8. do not fret. the world is going to start de-populating shortly.

  9. Jenny are we there yet 9


    "New Zealand saw many new factories producing goods like fork lift trucks, water jet engines, forage harvesters, Axminster carpets, wallpaper, aluminium sheet and foil, wood screws, glucose, dextrose, instant coffee, and of course fuel in the form of CNG and ammonia." ADVANTAGE

    You left out the most important, most ubiquitous, most essential industrial revolution material of them all.. It is the single biggest component of wind turbines. It is also one we make here. It requires very little mining. Its raw material iron sand is abundant in the form of enormous drifts and dunes either side of Port Waikato. I am talking of course of Steel made from New Zealand iron sand & (unfortunately) imported Indonesian coal. Coal being the most climate devastating fossil fuel of them all.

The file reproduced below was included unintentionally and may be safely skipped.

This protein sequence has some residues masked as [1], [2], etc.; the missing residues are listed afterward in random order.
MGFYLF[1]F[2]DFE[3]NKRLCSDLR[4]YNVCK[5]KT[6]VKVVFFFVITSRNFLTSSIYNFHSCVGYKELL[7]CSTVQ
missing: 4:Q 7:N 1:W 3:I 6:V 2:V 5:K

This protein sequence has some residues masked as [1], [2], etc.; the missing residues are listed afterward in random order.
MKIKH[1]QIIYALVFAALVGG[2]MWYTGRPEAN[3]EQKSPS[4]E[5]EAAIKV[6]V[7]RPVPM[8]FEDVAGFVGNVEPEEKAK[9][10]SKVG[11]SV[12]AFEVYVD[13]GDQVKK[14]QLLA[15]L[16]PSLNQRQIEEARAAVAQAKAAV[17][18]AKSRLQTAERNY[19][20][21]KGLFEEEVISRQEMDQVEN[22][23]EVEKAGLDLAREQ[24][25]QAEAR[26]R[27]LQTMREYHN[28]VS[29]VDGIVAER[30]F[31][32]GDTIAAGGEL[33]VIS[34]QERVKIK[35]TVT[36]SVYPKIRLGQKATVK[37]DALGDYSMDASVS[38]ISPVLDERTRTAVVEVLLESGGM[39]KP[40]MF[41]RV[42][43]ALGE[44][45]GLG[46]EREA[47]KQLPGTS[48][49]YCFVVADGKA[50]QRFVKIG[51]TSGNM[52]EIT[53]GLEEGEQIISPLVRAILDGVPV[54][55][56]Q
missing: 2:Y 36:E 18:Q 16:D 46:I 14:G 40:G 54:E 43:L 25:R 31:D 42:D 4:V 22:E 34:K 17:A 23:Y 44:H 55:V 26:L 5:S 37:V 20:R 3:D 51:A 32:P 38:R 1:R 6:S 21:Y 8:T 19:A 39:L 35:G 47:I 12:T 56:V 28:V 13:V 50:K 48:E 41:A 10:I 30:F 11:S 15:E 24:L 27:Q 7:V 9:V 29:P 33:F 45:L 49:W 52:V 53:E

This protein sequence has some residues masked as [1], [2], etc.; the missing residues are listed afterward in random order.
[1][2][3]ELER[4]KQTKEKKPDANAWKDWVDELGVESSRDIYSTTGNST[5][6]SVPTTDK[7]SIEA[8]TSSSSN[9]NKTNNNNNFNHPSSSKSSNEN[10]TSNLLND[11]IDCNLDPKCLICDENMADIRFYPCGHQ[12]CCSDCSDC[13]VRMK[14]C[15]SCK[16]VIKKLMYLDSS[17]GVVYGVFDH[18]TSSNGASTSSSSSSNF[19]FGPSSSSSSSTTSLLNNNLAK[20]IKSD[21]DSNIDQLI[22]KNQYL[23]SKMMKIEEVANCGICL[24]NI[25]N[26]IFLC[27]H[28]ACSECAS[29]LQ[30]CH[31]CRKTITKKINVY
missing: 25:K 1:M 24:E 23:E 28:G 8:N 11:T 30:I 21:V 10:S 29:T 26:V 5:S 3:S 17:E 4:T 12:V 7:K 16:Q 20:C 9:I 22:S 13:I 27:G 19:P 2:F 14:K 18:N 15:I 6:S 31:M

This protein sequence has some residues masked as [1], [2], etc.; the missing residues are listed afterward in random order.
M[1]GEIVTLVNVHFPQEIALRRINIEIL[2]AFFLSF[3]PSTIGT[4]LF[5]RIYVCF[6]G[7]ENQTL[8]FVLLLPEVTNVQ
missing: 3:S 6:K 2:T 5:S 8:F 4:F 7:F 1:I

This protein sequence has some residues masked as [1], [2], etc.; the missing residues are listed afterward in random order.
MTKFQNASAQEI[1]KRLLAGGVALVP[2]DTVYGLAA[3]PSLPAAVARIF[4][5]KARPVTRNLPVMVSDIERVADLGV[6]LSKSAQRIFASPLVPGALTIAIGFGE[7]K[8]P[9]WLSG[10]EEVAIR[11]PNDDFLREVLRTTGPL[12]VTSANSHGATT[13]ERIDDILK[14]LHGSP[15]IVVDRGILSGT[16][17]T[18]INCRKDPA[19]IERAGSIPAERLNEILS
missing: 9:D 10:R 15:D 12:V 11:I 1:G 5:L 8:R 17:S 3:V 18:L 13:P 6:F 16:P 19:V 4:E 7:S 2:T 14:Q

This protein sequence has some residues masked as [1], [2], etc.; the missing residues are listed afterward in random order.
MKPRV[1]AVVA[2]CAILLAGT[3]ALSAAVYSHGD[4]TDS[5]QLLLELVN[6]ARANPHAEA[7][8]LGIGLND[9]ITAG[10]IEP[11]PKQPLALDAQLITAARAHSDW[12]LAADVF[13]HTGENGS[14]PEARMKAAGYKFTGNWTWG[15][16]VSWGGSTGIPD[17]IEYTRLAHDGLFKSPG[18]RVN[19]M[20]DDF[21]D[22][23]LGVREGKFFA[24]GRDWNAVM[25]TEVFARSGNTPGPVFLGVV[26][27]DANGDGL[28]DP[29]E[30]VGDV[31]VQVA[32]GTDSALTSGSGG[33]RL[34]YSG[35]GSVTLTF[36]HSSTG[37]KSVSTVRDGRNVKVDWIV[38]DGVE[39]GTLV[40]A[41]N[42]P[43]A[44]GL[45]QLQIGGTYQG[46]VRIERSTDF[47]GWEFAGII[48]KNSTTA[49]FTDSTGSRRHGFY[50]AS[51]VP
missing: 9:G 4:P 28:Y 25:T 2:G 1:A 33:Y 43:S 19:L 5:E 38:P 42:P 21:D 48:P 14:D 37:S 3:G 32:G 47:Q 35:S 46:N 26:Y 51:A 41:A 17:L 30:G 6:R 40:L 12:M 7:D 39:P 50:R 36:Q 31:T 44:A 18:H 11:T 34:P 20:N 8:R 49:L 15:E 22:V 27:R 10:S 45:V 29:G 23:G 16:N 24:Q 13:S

There are technologies for making steel without coal, maybe some investment could be made available for that.


    Coal Action Network Aotearoa

    24 Apr 2013 Jeanette Fitzsimons,

    In this article, Jeanette Fitzsimons considers an issue with very important implications for both the coal industry and the prospects of making major greenhouse gas emissions reductions: whether, and to what extent, we can make steel without using coal. We welcome your comments and feedback – please send your responses to [email protected].



    Worth a look?

  10. Yeah this green tech ain't so green when you consider all the industrial inputs. Nuclear is actually a greener option.